Ex-Japan Asia: Growth forecasts stable for third consecutive month

The 2014 economic outlook for ex-Japan Asia remained stable for a third consecutive month. FocusEconomics panelists left their growth forecasts for 2014 unchanged at the previous month’s 6.4%. At the current projected growth rate the region will experience a modest improvement compared to the 6.3% expansion estimated for 2013. This month’s stable outlook reflects unrevised projections for 5 of the 11 economies surveyed, including regional behemoth China. Prospects for Hong Kong, India, Malaysia, Taiwan and Thailand deteriorated this month, while the outlook improved for Vietnam. For 2015, the panel expects the region to expand 6.5%.

photo by Kevitivity

photo by Kevitivity

At its 17–18 December 2013 meeting, the U.S. Federal Reserve announced that it would gradually taper its bond-buying program starting in January. That said, the Fed will likely not accelerate the pace of the tapering, as payrolls growth in December recorded its lowest reading in almost three years, suggesting a pause in the recent strength in the labor market. Economic data for the Eurozone still suggest that the region’s nascent recovery is on track. Industrial production expanded at the fastest pace in over three years in November, while in January the Markit PMI climbed to its highest level since June 2011.

Japan’s Abe submits record-high budget to try to sustain economy

Meanwhile, in Japan, Prime Minister Shinzo Abe submitted a record-high JPY 95.9 trillion budget for FY 2014 that would start in April to the National Diet. The budget is aimed at sustaining the economy following the sales tax increase that is set to take effect in April and at bolstering infrastructure projects ahead of the 2020 Tokyo Olympics. In regard to Abe’s so-called “third arrow”, which refers to his growth strategies for the country, Abe continued to pledge his government’s commitment to cut through red tape in order to promote business, although he failed yet again to put forth specific measures.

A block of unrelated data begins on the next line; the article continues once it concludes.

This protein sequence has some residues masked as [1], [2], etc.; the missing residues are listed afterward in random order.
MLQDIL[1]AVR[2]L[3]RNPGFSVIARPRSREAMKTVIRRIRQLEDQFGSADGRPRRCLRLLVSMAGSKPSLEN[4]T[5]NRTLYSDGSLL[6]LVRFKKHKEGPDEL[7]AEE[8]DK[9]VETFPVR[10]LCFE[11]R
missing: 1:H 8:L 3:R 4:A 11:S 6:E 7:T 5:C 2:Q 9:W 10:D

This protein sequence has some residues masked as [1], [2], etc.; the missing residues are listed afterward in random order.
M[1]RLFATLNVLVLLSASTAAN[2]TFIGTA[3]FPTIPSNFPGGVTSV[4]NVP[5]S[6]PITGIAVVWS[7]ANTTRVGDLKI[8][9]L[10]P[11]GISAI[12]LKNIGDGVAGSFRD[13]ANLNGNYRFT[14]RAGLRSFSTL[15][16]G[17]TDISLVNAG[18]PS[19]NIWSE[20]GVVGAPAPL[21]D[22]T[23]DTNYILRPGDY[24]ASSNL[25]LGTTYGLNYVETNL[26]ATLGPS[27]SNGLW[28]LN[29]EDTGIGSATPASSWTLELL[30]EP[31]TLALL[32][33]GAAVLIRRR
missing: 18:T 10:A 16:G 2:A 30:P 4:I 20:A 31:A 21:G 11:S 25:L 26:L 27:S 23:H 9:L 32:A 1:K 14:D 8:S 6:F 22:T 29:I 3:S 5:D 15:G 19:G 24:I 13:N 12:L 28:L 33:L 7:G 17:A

China government debt audit raises concerns arise over shadow banking, debt accumulation

Within the region, China’s economic activity moderated slightly in Q4 2013, with GDP expanding 7.7% annually (Q3: +7.8% year-on-year). Although the National Bureau of Statistics does not provide a breakdown of GDP by expenditure, additional data suggest that investment lost some momentum in Q4. On 30 December 2013, the National Audit Office (NAO) released the long-awaited results of the government debt audit, which provided the opportunity to assess the current state of local government finances. The total amount of debt held by local governments was CNY 17.9 trillion (USD 3.0 trillion) or 33.0% of GDP, which was well above the CNY 10.7 trillion reported in the 2010 audit. Analysts stated that, although debt is still at manageable levels, the government should be wary of both the increase in reliance on shadow banking and the rapid pace of debt accumulation.

At the end of 2013, according to local media, China’s State Council issued a document indicating new guidelines to limit credit growth outside of formal channels and to curb the country’s burgeoning shadow banking. The document—known as Document No. 107—officially defines the shadow banking system and strengthens the country’s regulatory framework at all levels. FocusEconomics panelists left their growth projections for China unrevised at 7.5% in 2014. The outlook for 2015 was also stable with a forecast of a 7.4% expansion in GDP.

Modi leads polls for India’s May parliamentary elections